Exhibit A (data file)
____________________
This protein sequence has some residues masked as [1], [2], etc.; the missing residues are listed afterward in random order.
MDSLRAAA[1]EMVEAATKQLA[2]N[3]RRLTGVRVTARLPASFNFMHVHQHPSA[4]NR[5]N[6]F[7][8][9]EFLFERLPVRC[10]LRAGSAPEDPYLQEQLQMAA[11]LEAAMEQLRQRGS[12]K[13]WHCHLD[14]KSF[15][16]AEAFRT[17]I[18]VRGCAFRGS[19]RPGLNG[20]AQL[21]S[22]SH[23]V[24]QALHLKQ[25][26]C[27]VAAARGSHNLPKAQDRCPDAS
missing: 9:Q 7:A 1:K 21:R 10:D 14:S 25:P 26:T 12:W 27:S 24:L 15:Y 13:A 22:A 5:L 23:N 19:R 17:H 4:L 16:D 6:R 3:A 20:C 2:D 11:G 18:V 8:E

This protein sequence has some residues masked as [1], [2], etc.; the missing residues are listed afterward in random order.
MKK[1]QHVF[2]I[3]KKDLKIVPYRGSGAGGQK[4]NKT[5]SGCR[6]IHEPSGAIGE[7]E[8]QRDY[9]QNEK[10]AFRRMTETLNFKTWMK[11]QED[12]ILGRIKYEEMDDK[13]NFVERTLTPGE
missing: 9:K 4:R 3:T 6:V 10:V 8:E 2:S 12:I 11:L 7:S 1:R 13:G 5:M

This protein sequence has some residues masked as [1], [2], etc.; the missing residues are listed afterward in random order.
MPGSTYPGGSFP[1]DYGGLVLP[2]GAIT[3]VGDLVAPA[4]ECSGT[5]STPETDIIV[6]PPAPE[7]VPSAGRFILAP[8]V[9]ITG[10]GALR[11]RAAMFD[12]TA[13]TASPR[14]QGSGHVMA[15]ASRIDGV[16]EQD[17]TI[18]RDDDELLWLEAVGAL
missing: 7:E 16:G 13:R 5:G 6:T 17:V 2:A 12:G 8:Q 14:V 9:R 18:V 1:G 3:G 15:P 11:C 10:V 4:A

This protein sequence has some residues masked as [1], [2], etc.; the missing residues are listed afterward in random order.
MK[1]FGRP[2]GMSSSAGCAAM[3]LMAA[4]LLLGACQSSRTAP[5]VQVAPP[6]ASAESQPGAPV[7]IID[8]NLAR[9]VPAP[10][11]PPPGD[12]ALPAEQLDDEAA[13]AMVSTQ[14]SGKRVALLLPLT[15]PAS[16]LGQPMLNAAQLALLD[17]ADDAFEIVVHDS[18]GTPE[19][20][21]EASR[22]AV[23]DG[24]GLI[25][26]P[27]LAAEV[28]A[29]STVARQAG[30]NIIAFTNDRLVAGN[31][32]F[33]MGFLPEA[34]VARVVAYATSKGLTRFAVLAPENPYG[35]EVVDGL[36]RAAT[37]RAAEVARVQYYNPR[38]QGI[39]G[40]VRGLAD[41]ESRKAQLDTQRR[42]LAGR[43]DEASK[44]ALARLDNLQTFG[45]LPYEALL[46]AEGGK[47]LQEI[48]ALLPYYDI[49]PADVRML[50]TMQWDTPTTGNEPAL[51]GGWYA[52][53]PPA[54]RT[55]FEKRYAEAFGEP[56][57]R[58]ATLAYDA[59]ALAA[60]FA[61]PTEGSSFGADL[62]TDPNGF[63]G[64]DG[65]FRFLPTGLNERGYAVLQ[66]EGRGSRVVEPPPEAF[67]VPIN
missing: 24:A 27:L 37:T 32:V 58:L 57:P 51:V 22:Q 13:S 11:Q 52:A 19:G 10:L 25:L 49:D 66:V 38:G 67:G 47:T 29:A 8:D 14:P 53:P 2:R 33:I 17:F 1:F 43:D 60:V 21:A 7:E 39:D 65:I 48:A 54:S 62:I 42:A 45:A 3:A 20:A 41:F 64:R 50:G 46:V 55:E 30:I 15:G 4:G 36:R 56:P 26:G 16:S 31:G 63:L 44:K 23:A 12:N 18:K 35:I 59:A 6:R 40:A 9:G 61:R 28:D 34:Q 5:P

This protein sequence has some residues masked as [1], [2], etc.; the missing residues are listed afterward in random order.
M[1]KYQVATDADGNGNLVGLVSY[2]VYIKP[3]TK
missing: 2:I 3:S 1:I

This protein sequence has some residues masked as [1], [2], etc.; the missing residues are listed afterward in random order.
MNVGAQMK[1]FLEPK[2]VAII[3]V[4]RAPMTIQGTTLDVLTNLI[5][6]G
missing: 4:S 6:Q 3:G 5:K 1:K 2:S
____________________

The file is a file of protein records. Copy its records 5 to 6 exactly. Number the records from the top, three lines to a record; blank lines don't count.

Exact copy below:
This protein sequence has some residues masked as [1], [2], etc.; the missing residues are listed afterward in random order.
M[1]KYQVATDADGNGNLVGLVSY[2]VYIKP[3]TK
missing: 2:I 3:S 1:I

This protein sequence has some residues masked as [1], [2], etc.; the missing residues are listed afterward in random order.
MNVGAQMK[1]FLEPK[2]VAII[3]V[4]RAPMTIQGTTLDVLTNLI[5][6]G
missing: 4:S 6:Q 3:G 5:K 1:K 2:S